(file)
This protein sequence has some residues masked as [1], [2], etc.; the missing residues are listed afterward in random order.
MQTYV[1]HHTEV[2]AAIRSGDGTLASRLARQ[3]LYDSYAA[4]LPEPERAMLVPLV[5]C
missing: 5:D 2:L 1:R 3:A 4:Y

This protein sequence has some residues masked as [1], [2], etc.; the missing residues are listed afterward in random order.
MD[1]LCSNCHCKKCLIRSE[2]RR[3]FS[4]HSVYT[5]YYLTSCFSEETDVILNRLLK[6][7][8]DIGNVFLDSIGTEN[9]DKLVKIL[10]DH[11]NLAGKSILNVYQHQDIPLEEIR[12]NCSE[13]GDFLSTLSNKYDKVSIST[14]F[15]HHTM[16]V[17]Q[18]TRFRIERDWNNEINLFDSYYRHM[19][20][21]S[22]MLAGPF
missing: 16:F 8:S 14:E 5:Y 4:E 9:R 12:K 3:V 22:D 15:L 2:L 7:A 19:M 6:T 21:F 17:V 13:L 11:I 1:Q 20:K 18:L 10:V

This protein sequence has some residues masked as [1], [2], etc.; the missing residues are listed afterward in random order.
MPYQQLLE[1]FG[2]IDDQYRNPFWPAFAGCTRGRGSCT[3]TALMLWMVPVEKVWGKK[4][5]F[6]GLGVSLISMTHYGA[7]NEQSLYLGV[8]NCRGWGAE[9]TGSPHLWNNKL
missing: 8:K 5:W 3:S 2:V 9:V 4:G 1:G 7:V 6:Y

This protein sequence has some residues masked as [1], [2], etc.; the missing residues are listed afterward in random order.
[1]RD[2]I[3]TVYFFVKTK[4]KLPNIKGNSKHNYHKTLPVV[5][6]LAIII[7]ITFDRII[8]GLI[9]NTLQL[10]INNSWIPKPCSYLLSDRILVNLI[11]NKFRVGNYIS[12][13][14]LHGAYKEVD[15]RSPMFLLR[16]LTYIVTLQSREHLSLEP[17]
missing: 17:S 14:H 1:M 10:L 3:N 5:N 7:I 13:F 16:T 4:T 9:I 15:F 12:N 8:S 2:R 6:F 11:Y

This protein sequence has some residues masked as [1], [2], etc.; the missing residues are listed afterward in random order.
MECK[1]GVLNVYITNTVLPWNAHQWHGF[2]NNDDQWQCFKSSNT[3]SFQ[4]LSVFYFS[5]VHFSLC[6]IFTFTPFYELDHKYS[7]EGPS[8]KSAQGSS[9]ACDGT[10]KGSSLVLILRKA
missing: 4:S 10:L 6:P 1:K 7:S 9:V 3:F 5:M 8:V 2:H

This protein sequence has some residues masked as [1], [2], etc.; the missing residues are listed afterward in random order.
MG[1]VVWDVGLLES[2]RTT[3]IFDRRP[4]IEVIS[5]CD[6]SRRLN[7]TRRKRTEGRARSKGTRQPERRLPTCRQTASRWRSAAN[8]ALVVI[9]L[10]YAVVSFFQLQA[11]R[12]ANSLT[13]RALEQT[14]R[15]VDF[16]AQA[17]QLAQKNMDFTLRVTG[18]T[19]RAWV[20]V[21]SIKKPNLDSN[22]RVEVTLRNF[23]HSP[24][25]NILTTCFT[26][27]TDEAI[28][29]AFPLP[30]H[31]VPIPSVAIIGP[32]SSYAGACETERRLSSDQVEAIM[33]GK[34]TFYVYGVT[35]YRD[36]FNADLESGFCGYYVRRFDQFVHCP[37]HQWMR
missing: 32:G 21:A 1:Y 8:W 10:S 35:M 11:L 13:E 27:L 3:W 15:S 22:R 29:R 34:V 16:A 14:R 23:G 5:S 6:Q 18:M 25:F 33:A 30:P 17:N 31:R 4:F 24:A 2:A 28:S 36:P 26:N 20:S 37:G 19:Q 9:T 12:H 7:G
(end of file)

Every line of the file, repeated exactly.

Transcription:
This protein sequence has some residues masked as [1], [2], etc.; the missing residues are listed afterward in random order.
MQTYV[1]HHTEV[2]AAIRSGDGTLASRLARQ[3]LYDSYAA[4]LPEPERAMLVPLV[5]C
missing: 5:D 2:L 1:R 3:A 4:Y

This protein sequence has some residues masked as [1], [2], etc.; the missing residues are listed afterward in random order.
MD[1]LCSNCHCKKCLIRSE[2]RR[3]FS[4]HSVYT[5]YYLTSCFSEETDVILNRLLK[6][7][8]DIGNVFLDSIGTEN[9]DKLVKIL[10]DH[11]NLAGKSILNVYQHQDIPLEEIR[12]NCSE[13]GDFLSTLSNKYDKVSIST[14]F[15]HHTM[16]V[17]Q[18]TRFRIERDWNNEINLFDSYYRHM[19][20][21]S[22]MLAGPF
missing: 16:F 8:S 14:E 5:Y 4:E 9:R 12:K 3:V 22:D 15:L 2:L 7:A 19:M 6:T 21:F 17:V 13:L 11:I 1:Q 20:K 18:L 10:V

This protein sequence has some residues masked as [1], [2], etc.; the missing residues are listed afterward in random order.
MPYQQLLE[1]FG[2]IDDQYRNPFWPAFAGCTRGRGSCT[3]TALMLWMVPVEKVWGKK[4][5]F[6]GLGVSLISMTHYGA[7]NEQSLYLGV[8]NCRGWGAE[9]TGSPHLWNNKL
missing: 8:K 5:W 3:S 2:V 9:V 4:G 1:G 7:V 6:Y

This protein sequence has some residues masked as [1], [2], etc.; the missing residues are listed afterward in random order.
[1]RD[2]I[3]TVYFFVKTK[4]KLPNIKGNSKHNYHKTLPVV[5][6]LAIII[7]ITFDRII[8]GLI[9]NTLQL[10]INNSWIPKPCSYLLSDRILVNLI[11]NKFRVGNYIS[12][13][14]LHGAYKEVD[15]RSPMFLLR[16]LTYIVTLQSREHLSLEP[17]
missing: 17:S 14:H 1:M 10:L 3:N 5:N 7:I 13:F 16:T 4:T 9:I 15:F 12:N 8:S 2:R 6:F 11:Y

This protein sequence has some residues masked as [1], [2], etc.; the missing residues are listed afterward in random order.
MECK[1]GVLNVYITNTVLPWNAHQWHGF[2]NNDDQWQCFKSSNT[3]SFQ[4]LSVFYFS[5]VHFSLC[6]IFTFTPFYELDHKYS[7]EGPS[8]KSAQGSS[9]ACDGT[10]KGSSLVLILRKA
missing: 4:S 10:L 6:P 1:K 7:S 9:V 3:F 5:M 8:V 2:H

This protein sequence has some residues masked as [1], [2], etc.; the missing residues are listed afterward in random order.
MG[1]VVWDVGLLES[2]RTT[3]IFDRRP[4]IEVIS[5]CD[6]SRRLN[7]TRRKRTEGRARSKGTRQPERRLPTCRQTASRWRSAAN[8]ALVVI[9]L[10]YAVVSFFQLQA[11]R[12]ANSLT[13]RALEQT[14]R[15]VDF[16]AQA[17]QLAQKNMDFTLRVTG[18]T[19]RAWV[20]V[21]SIKKPNLDSN[22]RVEVTLRNF[23]HSP[24][25]NILTTCFT[26][27]TDEAI[28][29]AFPLP[30]H[31]VPIPSVAIIGP[32]SSYAGACETERRLSSDQVEAIM[33]GK[34]TFYVYGVT[35]YRD[36]FNADLESGFCGYYVRRFDQFVHCP[37]HQWMR
missing: 32:G 21:A 1:Y 8:W 10:S 35:M 11:L 13:E 27:L 3:W 15:S 22:R 29:R 34:V 16:A 14:R 23:G 5:S 6:Q 18:M 25:F 33:A 30:P 17:N 31:R 4:F 24:A 2:A 28:S 36:P 26:N 20:S 37:G 19:Q 9:T 12:H 7:G